SINGAPORE - Nee Soon GRC MP Louis Ng is currently being investigated by the police for not applying for a permit before he visited hawkers with a placard in June last year.
Mr Ng had posted about his trip to Yishun Park Hawker Centre on Facebook on June 20, encouraging residents to visit the hawkers.
In four pictures that accompany the post, Mr Ng is seen holding up a piece of paper that read "Support Them" followed by a smiley face.
In a statement on Wednesday (March 3), the police said they have been looking into a possible offence of public assembly without a permit by Mr Ng.
"We have already interviewed Mr Ng. Police investigations are ongoing," they added.
In Mr Ng's Facebook post in June, he wrote that hawkers "worked hard during the past few months to try to make ends meet and to provide yummy food for us".
"More than ever, our hawker heroes need our support," he added.
On Wednesday, Mr Ng wrote on his Facebook page that he was at the Yishun Park Hawker Centre in June last year doing his regular walkabout.
"This was an especially important walkabout as we had just emerged from the circuit breaker. I was there to make sure our hawkers were doing okay. As we all know, they suffered badly during the circuit breaker," he wrote.
"I also wanted to urge our residents to support our hawkers and held a sign indicating this and took photos together with the hawkers."
He added that he had also been asked by the police to provide a statement on the matter, and has done so.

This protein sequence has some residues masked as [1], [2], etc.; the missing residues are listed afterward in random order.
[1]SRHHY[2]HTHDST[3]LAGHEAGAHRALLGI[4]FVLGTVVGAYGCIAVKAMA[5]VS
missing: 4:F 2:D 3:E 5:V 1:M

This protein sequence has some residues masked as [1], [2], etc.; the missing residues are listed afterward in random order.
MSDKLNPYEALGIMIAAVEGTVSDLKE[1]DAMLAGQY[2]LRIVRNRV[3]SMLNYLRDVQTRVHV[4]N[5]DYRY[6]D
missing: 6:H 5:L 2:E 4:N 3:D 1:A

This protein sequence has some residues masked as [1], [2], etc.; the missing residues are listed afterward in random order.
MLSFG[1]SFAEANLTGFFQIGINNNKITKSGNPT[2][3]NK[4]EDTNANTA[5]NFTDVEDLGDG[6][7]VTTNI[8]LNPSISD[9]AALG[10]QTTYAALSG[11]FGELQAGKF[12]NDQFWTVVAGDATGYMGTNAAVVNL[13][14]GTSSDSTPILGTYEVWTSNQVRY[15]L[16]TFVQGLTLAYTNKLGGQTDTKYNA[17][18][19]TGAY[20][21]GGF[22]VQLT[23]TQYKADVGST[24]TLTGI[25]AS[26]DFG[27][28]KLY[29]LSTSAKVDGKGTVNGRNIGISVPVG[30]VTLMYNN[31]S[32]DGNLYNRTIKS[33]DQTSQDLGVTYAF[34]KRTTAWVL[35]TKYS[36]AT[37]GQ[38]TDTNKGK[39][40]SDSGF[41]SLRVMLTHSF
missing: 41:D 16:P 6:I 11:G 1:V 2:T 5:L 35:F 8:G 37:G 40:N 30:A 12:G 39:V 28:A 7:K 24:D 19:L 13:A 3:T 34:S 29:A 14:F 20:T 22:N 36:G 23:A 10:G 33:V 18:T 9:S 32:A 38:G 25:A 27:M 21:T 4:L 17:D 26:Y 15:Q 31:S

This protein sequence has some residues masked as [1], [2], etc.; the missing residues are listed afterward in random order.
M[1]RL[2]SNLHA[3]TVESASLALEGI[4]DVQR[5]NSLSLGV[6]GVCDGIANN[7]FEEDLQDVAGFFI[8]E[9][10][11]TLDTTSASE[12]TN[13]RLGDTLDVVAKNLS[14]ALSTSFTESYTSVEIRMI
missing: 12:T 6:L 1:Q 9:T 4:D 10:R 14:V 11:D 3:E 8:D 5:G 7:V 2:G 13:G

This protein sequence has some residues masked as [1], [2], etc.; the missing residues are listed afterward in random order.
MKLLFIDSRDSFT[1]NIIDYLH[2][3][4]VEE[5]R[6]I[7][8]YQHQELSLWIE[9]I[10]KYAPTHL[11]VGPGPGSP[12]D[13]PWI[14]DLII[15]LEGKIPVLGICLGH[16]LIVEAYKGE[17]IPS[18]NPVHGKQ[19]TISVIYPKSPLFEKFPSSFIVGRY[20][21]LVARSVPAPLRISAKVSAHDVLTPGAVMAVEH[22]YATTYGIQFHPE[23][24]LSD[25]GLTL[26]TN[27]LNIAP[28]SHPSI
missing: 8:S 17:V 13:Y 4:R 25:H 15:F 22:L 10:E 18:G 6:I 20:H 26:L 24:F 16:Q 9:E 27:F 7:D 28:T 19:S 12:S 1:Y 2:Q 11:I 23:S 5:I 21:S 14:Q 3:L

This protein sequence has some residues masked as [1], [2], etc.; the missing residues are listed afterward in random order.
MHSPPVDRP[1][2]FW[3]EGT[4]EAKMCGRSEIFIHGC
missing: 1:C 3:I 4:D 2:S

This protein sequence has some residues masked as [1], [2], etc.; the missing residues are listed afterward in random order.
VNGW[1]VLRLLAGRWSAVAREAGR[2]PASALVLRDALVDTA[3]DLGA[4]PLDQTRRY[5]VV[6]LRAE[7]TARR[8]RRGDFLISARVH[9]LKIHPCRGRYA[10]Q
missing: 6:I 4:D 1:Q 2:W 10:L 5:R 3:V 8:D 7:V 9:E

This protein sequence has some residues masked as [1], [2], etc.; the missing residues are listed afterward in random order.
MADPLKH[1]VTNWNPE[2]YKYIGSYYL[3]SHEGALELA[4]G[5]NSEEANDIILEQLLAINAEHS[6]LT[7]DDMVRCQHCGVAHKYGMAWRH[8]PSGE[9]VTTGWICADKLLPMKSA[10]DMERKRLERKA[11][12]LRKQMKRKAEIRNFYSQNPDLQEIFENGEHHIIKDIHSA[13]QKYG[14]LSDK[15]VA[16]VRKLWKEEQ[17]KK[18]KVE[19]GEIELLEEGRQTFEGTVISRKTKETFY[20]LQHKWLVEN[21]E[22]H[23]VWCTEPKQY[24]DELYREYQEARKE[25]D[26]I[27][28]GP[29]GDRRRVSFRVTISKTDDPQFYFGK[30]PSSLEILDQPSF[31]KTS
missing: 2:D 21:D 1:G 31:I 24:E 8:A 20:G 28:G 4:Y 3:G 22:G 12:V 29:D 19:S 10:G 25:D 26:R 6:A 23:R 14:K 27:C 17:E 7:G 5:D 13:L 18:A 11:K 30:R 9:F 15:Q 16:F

Mr Ng also said that in a separate incident in January this year, he held up a sign for the climate change video introducing the first-ever parliamentary motion on climate change.
"To clarify, that sign was an empty piece of cardboard. The words were superimposed into the video which I posted," he wrote.
Taking part in a public assembly without a police permit is illegal and an offence under the Public Order Act.
Under the Act, an "assembly" means a gathering or meeting with the purpose of demonstrating support for, or opposing the views or actions of any person, group or government. It also applies to publicising a cause or campaign, marking or commemorating any event, and includes a demonstration by a person alone.
A public assembly refers to an assembly in a public place or to which members of the public are invited, induced or permitted to attend. A person convicted of organising a public assembly without a permit can be fined up to $5,000.